On Dealing with Bloggers and the Press

Today, I’m going to put on my project manager hat and share with you some of my frustrations working for FlamesRising.com. Because I work as a professional marketer for my day job, I’ve been able to translate a lot of my knowledge and test the things I’ve learned through this website. FlamesRising.com is a horror, dark fantasy and dark science fiction webzine that offers new, reviews, interviews and other content for fans of the genre. Part of my role is to reach out to other authors, game designers, artists, publishers, etc. to help provide them coverage on our site for our readers.

FlamesRising.comReviews are easy to write, because in a review, I have the product in front of me and I can assess its value based on my personal opinion. However, reviews are also time-consuming and they are not the “only” focus of the site. Often, we reach out to people (or they reach out to us) to get different kinds of coverage like an interview or design notes, etc. One of the biggest challenges that I have, is that it is very rare when someone provides me with enough information to talk about their game, comic, book or movie. Nine times out of ten, we do not get a press release that explains the important points about a product or an author. Translation? We then need to research the product or the creator to find things to talk about. In some cases, creating a news piece about a new product takes longer than writing a review for this reason.

As careful as we are, this approach can actually translate into us asking questions that don’t help the audience uncover what they want to know about the person we’re interviewing. There are a ton of different ways to write an interview, too, that can range from a single product focus to a role at a company. So you understand our time constraints, we started a preview functionality, but on average, it takes us a few hours to manually code each one because we typically don’t get it in the correct format.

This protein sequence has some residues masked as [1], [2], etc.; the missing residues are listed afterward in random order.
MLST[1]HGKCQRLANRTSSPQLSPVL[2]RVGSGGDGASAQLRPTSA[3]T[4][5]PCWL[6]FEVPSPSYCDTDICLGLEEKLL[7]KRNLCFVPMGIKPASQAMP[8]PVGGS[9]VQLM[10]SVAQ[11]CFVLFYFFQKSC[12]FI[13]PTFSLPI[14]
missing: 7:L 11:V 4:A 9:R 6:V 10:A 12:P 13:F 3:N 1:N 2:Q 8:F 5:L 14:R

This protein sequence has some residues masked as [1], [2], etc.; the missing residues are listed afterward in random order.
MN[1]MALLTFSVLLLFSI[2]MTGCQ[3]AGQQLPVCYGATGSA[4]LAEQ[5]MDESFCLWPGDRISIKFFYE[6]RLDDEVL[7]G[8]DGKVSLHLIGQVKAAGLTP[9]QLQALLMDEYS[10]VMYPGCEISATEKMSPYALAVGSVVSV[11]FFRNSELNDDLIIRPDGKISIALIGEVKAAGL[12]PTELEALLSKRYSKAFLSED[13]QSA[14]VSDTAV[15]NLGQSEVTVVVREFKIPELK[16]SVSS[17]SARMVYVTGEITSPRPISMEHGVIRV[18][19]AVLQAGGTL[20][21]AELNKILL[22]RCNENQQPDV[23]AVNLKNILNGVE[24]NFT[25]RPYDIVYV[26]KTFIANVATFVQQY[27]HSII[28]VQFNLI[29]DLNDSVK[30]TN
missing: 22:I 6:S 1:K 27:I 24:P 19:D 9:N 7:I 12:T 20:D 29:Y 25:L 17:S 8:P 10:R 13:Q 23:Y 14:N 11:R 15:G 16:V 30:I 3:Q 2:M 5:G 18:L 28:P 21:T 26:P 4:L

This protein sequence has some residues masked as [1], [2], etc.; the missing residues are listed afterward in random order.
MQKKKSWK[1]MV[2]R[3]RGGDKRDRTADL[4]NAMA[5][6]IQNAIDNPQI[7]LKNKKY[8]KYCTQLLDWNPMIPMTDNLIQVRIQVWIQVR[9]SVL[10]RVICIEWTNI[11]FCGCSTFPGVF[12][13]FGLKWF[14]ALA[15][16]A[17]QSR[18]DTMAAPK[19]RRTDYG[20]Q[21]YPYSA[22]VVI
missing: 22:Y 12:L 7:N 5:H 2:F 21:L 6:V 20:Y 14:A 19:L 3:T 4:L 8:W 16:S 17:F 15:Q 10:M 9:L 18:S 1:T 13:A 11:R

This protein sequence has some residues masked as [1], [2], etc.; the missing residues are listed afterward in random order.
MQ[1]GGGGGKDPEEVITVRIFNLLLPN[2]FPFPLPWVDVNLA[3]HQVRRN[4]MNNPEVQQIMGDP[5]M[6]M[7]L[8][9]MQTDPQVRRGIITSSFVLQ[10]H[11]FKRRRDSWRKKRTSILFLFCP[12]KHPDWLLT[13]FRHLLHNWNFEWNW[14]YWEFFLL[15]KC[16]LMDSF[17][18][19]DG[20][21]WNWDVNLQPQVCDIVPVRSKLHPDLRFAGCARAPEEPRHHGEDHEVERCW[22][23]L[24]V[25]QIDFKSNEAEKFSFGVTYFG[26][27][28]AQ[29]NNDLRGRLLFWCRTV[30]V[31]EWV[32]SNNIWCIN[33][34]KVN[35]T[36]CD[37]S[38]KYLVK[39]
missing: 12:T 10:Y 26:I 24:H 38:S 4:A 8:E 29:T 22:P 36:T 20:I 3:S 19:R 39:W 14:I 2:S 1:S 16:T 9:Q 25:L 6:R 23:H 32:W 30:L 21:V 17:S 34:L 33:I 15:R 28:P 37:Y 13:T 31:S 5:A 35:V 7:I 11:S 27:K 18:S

Although it’s certainly not the case, sometimes it feels like there is an underlying expectation that we should do most of the heavy lifting. (Believe me when I say, that if I was employed full-time in this role, making a decent salary, I would do most of the heavy lifting. In our roles, we do not get paid a salary. Our site is free for everyone to read and enjoy.) The truth is, most sites that can provide creators and publishers with the coverage they need are built on a “free” model so a lot of other sites like ours are in the same boat. There are sites that are owned by a corporation, but even then their content will, understandably, have a slant or an agenda that fits their goals. Our goal, simply, is to share content about the genre that we love so much.

What can you do to help? You know your product the best! When it comes to news releases, interviews, contests, etc. why not come up with a few, different press releases that tell us about you or your product. Why will your audience like it? Why not determine what the highlights are (e.g. talking points) and let us know when we’re taking a look at what you’re promoting?